Last spring, StubHub sued both Ticketmaster and the NBA’s Golden State Warriors, alleging that the team had threatened to cancel the subscriptions of season ticket holders if they tried to resell any of their tickets via StubHub instead of Ticketmaster’s secondary ticket exchange service. But last week, a federal judge dismissed StubHub’s case.
StubHub alleged that forcing Warriors fans to only resell their season tickets through a Ticketmaster service constituted an illegal “tying” relationship in violation of the Sherman Antitrust Act.
Ticketmaster is the sole vendor for new Golden State Warriors tickets, and by having rules that make Ticketmaster the only allowed reseller of Warriors tickets, StubHub claimed that this gave its competitor an unfair monopoly on NBA tickets in the San Francisco Bay Area.
However, Ticketmaster argued that (A) there is nothing illegal about having an exclusive vendor for selling the primary-market tickets to a game; and (B) that — aside from fluctuations in pricing — there is no real difference between secondary-market tickets and primary-market tickets. If these two markets are, in the eyes of the law, reasonably interchangeable, then it’s really difficult to make an antitrust claim.
And the judge agreed [PDF], first noting that it’s okay for the Warriors to only sell its tickets through Ticketmaster, citing precedent that the “natural monopoly every manufacturer has in the production and sale of its own product cannot be the basis for antitrust liability.”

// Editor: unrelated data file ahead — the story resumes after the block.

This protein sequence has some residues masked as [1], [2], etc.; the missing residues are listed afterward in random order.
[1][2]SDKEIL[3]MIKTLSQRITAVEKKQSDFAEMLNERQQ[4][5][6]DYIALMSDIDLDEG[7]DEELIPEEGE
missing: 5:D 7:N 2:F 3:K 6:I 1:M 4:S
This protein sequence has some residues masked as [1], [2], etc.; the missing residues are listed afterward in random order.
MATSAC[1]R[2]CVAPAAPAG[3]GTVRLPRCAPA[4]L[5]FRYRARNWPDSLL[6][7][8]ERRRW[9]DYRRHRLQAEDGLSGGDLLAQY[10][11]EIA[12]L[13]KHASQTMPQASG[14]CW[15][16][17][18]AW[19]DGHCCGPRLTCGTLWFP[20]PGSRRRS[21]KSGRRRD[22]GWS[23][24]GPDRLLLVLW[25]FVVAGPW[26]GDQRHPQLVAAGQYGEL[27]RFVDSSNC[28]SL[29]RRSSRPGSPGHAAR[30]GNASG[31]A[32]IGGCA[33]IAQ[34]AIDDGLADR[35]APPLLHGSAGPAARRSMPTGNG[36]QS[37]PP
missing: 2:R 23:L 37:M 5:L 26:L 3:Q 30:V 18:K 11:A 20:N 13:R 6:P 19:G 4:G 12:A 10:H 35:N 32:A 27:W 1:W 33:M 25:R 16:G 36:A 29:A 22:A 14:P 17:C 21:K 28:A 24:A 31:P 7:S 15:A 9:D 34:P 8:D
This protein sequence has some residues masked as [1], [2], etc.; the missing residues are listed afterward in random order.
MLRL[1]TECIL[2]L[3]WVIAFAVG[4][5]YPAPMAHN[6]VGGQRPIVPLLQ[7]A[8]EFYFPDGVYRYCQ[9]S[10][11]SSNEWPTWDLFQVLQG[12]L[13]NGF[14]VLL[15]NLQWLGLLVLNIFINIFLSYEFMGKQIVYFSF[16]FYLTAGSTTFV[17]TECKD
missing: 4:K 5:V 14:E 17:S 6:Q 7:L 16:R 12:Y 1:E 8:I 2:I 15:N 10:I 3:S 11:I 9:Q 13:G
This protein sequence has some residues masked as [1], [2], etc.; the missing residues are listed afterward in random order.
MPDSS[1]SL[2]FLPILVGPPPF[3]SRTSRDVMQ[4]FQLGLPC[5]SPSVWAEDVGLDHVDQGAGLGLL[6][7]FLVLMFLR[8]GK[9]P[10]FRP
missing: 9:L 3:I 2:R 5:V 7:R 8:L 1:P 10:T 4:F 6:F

With regard to the secondary market for tickets, StubHub had pointed to the Justice Department’s review of the merger of Ticketmaster and Live Nation, in which the government recognized “primary ticketing services” and “secondary ticketing companies” as “relevant and distinct markets.”
But the judge pointed out that the DOJ was talking about antitrust concerns on a national level — a scope she believes is too broad to apply in this case. She said that StubHub fell short of showing that the DOJ is “of the view that primary tickets to a single team’s games played at a single arena are not reasonably interchangeable with secondary tickets to the same games.”
In a statement e-mailed to Consumerist, Ticketmaster says it is pleased with the court’s ruling. We won’t include the rest of the statement, which is an irrelevant mess of marketing terms like “innovative,” “cutting-edge,” and “superior.”
We’d argue that if Ticketmaster lived up to its own marketing hype, it wouldn’t need to freeze out the competition through (apparently legal) terms that lock customers into using one company for buying and reselling their tickets.